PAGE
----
>>>states, and by conventions in those states rather than the state legislatures.
>>>No sooner was the Constitution in place than 
>>>our leaders began ignoring it. John Adams 
>>>supported the Alien and Sedition Acts, which 
>>>violated the First Amendment’s guarantee of 
>>>freedom of speech. Thomas Jefferson thought 
>>>every constitution should expire after a 
>>>single generation. He believed the most 
>>>consequential act of his presidency ­ the 
>>>purchase of the Louisiana Territory ­ exceeded his constitutional powers.
>>>Before the Civil War, abolitionists like 
>>>Wendell Phillips and William Lloyd Garrison 
>>>conceded that the Constitution protected 
>>>slavery, but denounced it as a pact with the 
>>>devil that should be ignored. When Abraham 
>>>Lincoln issued the Emancipation Proclamation ­ 
>>>150 years ago tomorrow ­ he justified it as a 
>>>military necessity under his power as 
>>>commander in chief. Eventually, though, he 
>>>embraced the freeing of slaves as a central 
>>>war aim, though nearly everyone conceded that 
>>>the federal government lacked the 
>>>constitutional power to disrupt slavery where 
>>>it already existed. Moreover, when the law 
>>>finally caught up with the facts on the ground 
>>>through passage of the 13th Amendment, 
>>>ratification was achieved in a manner at odds 
>>>with constitutional requirements. (The 
>>>Southern states were denied representation in 
>>>Congress on the theory that they had left the 
>>>Union, yet their reconstructed legislatures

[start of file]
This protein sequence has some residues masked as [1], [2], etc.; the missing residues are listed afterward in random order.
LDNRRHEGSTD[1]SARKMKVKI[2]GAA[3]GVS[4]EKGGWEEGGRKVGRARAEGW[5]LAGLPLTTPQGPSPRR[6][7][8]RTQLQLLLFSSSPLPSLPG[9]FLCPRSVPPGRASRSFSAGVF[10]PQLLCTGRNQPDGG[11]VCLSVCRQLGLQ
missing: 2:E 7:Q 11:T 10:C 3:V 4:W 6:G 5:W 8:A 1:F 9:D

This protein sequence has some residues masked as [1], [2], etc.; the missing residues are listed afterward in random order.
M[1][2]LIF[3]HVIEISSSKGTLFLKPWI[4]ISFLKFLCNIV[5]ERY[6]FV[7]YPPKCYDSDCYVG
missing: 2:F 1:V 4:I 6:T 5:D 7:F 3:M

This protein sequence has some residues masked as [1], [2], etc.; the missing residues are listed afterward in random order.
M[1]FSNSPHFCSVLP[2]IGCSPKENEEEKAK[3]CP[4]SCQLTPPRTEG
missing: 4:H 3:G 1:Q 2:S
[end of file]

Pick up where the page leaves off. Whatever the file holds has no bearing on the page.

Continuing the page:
>>>later provided the crucial votes to ratify the amendment.)
>>>In his Constitution Day speech in 1937, 
>>>Franklin D. Roosevelt professed devotion to 
>>>the document, but as a statement of 
>>>aspirations rather than obligations. This 
>>>reading no doubt contributed to his 
>>>willingness to extend federal power beyond 
>>>anything the framers imagined, and to threaten 
>>>the Supreme Court when it stood in the way of 
>>>his New Deal legislation. In 1954, when the 
>>>court decided Brown v. Board of Education, 
>>>Justice Robert H. Jackson said he was voting 
>>>for it as a moral and political necessity 
>>>although he thought it had no basis in the 
>>>Constitution. The list goes on and on.
>>>The fact that dissenting justices regularly, 
>>>publicly and vociferously assert that their 
>>>colleagues have ignored the Constitution ­ in 
>>>landmark cases from Miranda v. Arizona to Roe 
>>>v. Wade to Romer v. Evans to Bush v. Gore ­ 
>>>should give us pause. The two main rival 
>>>interpretive methods, “originalism” (divining 
>>>the framers’ intent) and “living 
>>>constitutionalism” (reinterpreting the text in 
>>>light of modern demands), cannot be 
>>>reconciled. Some decisions have been grounded 
>>>in one school of thought, and some in the 
>>>other. Whichever your philosophy, many of the 
>>>results ­ by definition ­ must be wrong.
>>>IN the face of this long history of 
>>>disobedience, it is hard to take seriously the 
>>>claim by the Constitution’s defenders that we 
>>>would be reduced to a Hobbesian state of 
>>>nature if we asserted our freedom from this 
>>>ancient text. Our sometimes flagrant disregard 
>>>of the Constitution has not produced chaos or 
>>>totalitarianism; on the contrary, it has helped us to grow and prosper.
>>>This is not to say that we should disobey all 
>>>constitutional commands. Freedom of speech and 
>>>religion, equal protection of the laws and 
>>>protections against governmental deprivation 
>>>of life, liberty or property are important, 
>>>whether or not they are in the Constitution. 
>>>We should continue to follow those 
>>>requirements out of respect, not obligation.
>>>Nor should we have a debate about, for 
>>>instance, how long the president’s term should 
>>>last or whether Congress should consist of two 
>>>houses. Some matters are better left settled,